8. The Super Bowl is the single largest incident of human trafficking in the U.S.
Because hundreds of thousands of fans descend upon the Super Bowl host city, it becomes the optimal breeding ground for forced workers, Texas Attorney General Greg Abbott told USA Today back in 2011.
Sex trafficking victims are brought to the city to work, and one survivor told the Times-Piscuyane that she was expected to sleep with around 25 men a day during such events. As the Super Bowl nears, authorities in New Jersey say they’ve redoubled their efforts and are training law enforcement personnel, hospitality workers, high school students, airport employees and others in how to identify and protect a trafficking victim.
9. Some are working against their will at "massage parlors" that you frequent.
We've all heard the term "happy ending," but the truth is, it isn't so happy for both parties. While the masseuse may seem complicit, even eager to please, oftentimes these businesses are just commercial-front brothels where the women can be forced to have sex with men six to 10 times a day. Learn about the signs you should look out for when you're getting a treatment and how you can help if you spot something suspicious.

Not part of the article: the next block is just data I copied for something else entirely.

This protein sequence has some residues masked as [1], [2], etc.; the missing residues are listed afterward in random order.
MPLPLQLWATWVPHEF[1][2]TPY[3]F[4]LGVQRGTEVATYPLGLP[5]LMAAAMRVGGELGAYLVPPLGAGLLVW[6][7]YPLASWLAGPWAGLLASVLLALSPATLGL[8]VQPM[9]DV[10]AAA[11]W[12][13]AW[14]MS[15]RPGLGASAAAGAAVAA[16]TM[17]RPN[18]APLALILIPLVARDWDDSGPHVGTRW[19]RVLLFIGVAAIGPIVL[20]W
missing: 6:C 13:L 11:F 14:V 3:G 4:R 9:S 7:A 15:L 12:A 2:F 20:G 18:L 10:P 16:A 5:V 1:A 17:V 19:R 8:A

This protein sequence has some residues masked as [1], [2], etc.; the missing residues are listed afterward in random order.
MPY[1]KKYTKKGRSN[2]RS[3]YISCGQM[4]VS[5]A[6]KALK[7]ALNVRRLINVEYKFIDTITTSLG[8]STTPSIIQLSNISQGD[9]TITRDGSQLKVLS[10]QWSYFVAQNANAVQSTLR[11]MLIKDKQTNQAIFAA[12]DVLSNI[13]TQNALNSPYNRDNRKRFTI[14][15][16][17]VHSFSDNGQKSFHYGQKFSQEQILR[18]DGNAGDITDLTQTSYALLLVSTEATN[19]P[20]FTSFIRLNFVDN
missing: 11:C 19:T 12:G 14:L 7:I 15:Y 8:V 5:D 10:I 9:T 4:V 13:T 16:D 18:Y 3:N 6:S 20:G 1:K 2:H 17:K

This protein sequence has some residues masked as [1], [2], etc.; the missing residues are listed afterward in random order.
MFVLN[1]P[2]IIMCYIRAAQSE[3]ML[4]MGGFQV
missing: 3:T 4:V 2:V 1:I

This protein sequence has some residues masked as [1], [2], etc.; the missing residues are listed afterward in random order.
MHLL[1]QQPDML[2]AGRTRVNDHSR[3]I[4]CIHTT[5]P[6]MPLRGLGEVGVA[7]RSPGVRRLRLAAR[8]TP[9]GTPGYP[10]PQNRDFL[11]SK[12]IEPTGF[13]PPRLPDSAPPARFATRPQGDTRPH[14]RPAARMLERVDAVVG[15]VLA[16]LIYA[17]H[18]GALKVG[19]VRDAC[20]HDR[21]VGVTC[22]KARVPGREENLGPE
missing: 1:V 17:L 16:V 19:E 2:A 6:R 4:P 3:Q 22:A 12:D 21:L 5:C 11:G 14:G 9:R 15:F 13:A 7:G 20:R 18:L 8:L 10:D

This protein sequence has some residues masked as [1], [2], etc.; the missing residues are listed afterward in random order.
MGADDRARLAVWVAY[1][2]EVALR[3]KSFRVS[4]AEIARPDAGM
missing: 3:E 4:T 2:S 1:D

10. Identifying –- and helping -- a victim is easier than you might think.
Learn to look out for some of the red flags -- a worker who lives with her employer, someone who won’t speak unaided and shares what appears to be a scripted speech -- and call the National Human Trafficking Resource Center if you have information that may be valuable. You can also get involved with a number of organizations, including the Polaris Project, Not for Sale and the Project to End Human Trafficking, which are all working to put an end to modern-day slavery.
CLARIFICATION: An earlier version of this post defined human trafficking as a situation where a victim is physically transported for the purposes of being exploited. A trafficking victim can be transported, recruited, harbored, provided or obtained.